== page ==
DES MOINES, Iowa – Police have released two of the three people originally detained in a gang-related shooting at a Des Moines education center Monday that left two students dead, and a community activist seriously injured.
Eighteen-year-old Preston Walls is charged with two counts of first-degree murder, one count of attempted murder, and criminal gang participation in the shooting at Starts Right Here, according to Sgt. Paul Parizek with the Des Moines Police Department. On Tuesday, Sgt. Parizek said two other people who were originally taken into custody with Walls have not been charged.
Walls is accused of opening fire inside the building of Starts Right Here at 455 SW 5th Street shortly after 12:50 p.m. Monday. The educational program was started by Will Keeps, to help at-risk youth in the community. He was injured in the shooting and remains hospitalized.
Two male students at the center, a 16-year-old and an 18-year-old, were shot and died from their injuries.
Sgt. Parizek said Walls was wearing a court-ordered GPS ankle monitor as a condition of pre-trial release in a separate weapons-related case, which he cut off about 16 minutes prior to the shooting.
Witnesses were able to describe the vehicle Walls fled the scene in and it was located about 20 minutes later near MacRae Park. Walls ran from the vehicle, but he was found a short time later and taken into custody without incident.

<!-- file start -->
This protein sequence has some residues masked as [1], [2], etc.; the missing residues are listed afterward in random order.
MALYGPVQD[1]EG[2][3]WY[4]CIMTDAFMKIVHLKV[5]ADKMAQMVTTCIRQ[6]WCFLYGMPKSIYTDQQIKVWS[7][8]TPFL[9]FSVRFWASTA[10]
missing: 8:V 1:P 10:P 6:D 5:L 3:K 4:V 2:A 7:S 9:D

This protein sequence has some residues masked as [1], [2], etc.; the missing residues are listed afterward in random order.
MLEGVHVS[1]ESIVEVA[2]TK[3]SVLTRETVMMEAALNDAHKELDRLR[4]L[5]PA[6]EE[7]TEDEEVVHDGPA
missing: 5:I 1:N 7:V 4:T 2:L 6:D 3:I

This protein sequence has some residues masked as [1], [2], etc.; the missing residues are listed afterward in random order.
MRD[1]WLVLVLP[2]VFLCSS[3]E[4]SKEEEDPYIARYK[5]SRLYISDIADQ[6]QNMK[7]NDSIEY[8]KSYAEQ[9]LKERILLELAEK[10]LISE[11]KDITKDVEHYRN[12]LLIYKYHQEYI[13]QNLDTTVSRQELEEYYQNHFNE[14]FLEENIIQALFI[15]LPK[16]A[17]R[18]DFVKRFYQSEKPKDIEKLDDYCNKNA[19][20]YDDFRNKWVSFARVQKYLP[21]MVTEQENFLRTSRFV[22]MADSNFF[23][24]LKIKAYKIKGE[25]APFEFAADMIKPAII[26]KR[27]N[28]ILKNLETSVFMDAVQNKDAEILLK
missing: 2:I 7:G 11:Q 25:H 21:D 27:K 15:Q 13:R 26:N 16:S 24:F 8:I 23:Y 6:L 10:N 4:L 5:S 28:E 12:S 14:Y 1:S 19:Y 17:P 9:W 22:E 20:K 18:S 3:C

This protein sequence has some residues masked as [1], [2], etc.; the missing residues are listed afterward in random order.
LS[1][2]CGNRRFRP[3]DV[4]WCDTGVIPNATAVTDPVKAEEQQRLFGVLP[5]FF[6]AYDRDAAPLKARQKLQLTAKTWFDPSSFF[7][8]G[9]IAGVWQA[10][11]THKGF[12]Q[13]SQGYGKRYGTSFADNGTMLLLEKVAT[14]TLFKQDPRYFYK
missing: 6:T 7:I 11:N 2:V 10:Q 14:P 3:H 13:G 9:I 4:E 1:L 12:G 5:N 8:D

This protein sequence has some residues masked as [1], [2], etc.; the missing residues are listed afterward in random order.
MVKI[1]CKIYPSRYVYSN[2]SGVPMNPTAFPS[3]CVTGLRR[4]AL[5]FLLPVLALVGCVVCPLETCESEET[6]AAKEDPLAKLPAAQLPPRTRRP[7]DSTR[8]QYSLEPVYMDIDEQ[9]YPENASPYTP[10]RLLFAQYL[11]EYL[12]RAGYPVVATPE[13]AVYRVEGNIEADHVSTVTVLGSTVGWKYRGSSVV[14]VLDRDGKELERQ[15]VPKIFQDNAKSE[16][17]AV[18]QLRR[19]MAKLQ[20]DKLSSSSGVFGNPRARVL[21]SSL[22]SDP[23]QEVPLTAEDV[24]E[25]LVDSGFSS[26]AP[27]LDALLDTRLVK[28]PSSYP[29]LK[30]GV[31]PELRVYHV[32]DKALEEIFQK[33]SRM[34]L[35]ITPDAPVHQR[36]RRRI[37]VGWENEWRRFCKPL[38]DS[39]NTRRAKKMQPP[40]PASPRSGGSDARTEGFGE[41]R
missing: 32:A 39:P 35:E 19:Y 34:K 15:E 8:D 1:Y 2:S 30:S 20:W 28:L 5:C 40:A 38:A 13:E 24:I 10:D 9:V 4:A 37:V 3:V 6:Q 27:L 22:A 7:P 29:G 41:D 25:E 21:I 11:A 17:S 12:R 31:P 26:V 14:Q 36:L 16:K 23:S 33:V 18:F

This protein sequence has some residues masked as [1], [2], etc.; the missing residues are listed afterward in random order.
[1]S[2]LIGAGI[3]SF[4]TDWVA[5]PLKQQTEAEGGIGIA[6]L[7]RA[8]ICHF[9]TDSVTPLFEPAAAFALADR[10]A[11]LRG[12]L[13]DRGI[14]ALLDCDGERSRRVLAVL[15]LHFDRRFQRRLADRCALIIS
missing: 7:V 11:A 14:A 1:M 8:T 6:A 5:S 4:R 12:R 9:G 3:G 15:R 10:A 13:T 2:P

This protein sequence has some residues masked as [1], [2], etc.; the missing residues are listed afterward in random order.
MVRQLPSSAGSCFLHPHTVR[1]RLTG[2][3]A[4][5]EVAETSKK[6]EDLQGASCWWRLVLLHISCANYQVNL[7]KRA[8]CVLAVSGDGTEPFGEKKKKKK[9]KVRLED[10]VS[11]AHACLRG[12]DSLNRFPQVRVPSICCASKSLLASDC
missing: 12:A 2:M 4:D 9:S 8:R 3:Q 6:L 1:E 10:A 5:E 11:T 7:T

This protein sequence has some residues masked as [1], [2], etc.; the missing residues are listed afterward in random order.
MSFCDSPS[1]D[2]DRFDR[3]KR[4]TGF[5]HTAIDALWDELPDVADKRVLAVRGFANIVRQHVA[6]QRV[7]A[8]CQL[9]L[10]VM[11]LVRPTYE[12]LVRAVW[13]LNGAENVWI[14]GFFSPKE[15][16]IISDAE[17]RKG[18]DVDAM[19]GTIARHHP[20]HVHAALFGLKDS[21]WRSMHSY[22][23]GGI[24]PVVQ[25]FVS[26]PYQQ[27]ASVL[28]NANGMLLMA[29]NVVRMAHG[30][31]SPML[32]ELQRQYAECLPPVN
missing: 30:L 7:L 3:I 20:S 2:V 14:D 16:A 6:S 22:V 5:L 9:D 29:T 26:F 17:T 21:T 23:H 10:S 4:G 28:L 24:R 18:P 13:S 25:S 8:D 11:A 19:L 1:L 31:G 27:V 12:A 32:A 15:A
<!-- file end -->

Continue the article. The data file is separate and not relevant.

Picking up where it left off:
Walls is being held in Polk County Jail and is expected to make his first court appearance Tuesday morning.
The motive for the shooting is believed to be gang-related, according to Sgt. Parizek. Walls and the two victims who died were known to be members of rival gangs.
“We’re really good at investigating crime, We’re really good at taking people to jail, getting guns off the street. But when it comes to the things that cause people to make these decisions or cause people to find themselves in the circumstances that life sometimes brings them. We can’t help with that a lot. That’s something that the community … it has to be a community-based approach. I feel like a broken record, because we’ve been saying this, I know I’ve said it to all you local guys at least once. We’ve got to get everybody around the table and start finding solutions to this because the police cannot do it all,” said Sgt. Parizek.
Keeps, the CEO and founder of Starts Right Here, is an anti-violence advocate and opened the non-profit program to help keep kids out of trouble.
In a previous interview, Keeps told us he wanted it to be a place for kids to escape chaos.
“I want them to have hope when they come in. But when they leave out of here, I want that hope to become realistic. I want that to become real,” said Keeps.